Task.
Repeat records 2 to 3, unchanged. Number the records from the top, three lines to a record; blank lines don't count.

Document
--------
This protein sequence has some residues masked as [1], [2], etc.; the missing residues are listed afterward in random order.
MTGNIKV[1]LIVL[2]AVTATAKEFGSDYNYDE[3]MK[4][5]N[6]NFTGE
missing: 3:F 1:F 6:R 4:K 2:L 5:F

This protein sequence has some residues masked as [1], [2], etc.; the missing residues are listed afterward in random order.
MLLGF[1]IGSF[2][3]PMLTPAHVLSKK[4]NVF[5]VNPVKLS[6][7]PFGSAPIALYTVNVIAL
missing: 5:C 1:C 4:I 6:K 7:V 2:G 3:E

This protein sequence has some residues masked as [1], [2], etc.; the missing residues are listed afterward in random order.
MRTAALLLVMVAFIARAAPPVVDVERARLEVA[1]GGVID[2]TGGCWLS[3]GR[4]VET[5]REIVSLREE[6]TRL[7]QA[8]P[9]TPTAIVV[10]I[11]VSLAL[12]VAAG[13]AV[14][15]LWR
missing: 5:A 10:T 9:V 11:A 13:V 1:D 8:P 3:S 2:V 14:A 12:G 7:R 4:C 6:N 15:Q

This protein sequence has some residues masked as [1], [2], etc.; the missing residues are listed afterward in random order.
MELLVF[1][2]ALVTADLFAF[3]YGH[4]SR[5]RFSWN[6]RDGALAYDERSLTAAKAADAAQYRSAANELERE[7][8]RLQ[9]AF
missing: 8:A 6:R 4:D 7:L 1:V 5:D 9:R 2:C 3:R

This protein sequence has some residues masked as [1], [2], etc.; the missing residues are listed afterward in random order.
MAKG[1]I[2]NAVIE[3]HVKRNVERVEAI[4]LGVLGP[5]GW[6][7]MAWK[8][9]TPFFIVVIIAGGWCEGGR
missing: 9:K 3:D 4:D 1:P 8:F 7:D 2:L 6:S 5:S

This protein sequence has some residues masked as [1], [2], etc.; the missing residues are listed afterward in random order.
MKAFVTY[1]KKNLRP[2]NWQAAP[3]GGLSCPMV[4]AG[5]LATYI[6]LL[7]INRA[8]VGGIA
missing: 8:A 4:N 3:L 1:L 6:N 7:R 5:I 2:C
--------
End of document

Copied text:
This protein sequence has some residues masked as [1], [2], etc.; the missing residues are listed afterward in random order.
MLLGF[1]IGSF[2][3]PMLTPAHVLSKK[4]NVF[5]VNPVKLS[6][7]PFGSAPIALYTVNVIAL
missing: 5:C 1:C 4:I 6:K 7:V 2:G 3:E

This protein sequence has some residues masked as [1], [2], etc.; the missing residues are listed afterward in random order.
MRTAALLLVMVAFIARAAPPVVDVERARLEVA[1]GGVID[2]TGGCWLS[3]GR[4]VET[5]REIVSLREE[6]TRL[7]QA[8]P[9]TPTAIVV[10]I[11]VSLAL[12]VAAG[13]AV[14][15]LWR
missing: 5:A 10:T 9:V 11:A 13:V 1:D 8:P 3:S 2:V 14:A 12:G 7:R 4:C 6:N 15:Q